Community safety organization Neighbourhood Watch has established a cyber-safety initiative to help Brits protect themselves and their families from online crime.
Formed in response to the rising level of cybercrime, the new scheme aims to teach communities about the risks associated with going online while also gathering data on which regions of the UK are most vulnerable to cyber-threats.
According to a survey of 14,000 Neighbourhood Watch members carried out by the watch in conjunction with Avast, 20% have been victims of cybercrime, while 38% know someone else who has become a victim of cybercrime.
Researchers found a general lack of confidence in talking about cybercrime experiences within the community, and some gaps in understanding around the best methods of online protection.
In terms of financial impact, over a third (36%) lost money, and of them, 29% lost more than £1,000. The majority of these crimes were kept secret by the victims, with only 30% reporting the incident to the police.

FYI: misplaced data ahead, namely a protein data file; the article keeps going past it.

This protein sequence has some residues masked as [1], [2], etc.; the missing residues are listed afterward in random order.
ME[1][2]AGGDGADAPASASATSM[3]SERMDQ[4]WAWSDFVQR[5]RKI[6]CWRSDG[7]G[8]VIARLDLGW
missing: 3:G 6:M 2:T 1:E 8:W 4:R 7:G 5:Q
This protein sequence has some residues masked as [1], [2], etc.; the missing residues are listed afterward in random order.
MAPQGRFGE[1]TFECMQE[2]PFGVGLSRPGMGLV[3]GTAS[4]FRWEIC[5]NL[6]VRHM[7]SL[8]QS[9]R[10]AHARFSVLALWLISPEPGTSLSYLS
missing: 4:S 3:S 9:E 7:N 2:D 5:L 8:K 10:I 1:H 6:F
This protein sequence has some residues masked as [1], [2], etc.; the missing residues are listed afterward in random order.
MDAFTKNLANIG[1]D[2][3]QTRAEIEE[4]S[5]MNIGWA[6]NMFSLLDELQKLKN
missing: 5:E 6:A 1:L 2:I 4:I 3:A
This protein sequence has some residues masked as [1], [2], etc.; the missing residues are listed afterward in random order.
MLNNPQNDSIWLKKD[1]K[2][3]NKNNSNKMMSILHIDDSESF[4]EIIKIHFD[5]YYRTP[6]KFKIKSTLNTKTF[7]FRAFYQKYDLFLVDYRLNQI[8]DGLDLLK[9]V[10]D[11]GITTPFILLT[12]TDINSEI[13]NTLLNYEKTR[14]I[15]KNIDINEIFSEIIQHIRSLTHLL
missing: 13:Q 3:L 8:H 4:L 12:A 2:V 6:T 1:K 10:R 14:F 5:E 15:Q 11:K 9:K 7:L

“Neighbourhood Watch is about making sure that fewer people feel afraid, vulnerable or isolated in the place where they live, and in recent years that means helping members learn how to protect themselves, and their local community, against cybercrime has become a key priority,” said John Hayward-Cripps, CEO of Neighbourhood Watch.
“This may surprise some people who think Neighbourhood Watch is solely focused on physical crime prevention. Our members recognize that the threat of cybercrime is very real, and they tell us that there is a definite need for simple advice and resources, so they feel better equipped to defend themselves against it and advise others.”
Avast’s support will include a training and accreditation scheme for local Neighbourhood Watch representatives, local informative events, downloadable guides and resources, and ongoing sharing of information about relevant emerging threats.
“Neighbourhood Watch community leads, who often represent people and places that are most at risk of cyber threats, are increasingly asking for help following feedback from local members who have experienced scams or security incidents themselves or know someone who has. We are delighted to provide our support by working with them to deliver a cybersecurity accreditation programme with training courses to help members become more confident and knowledgeable in supporting their community cybersecurity requirements,” said Peter Turner, senior vice president, Consumer Security, Avast.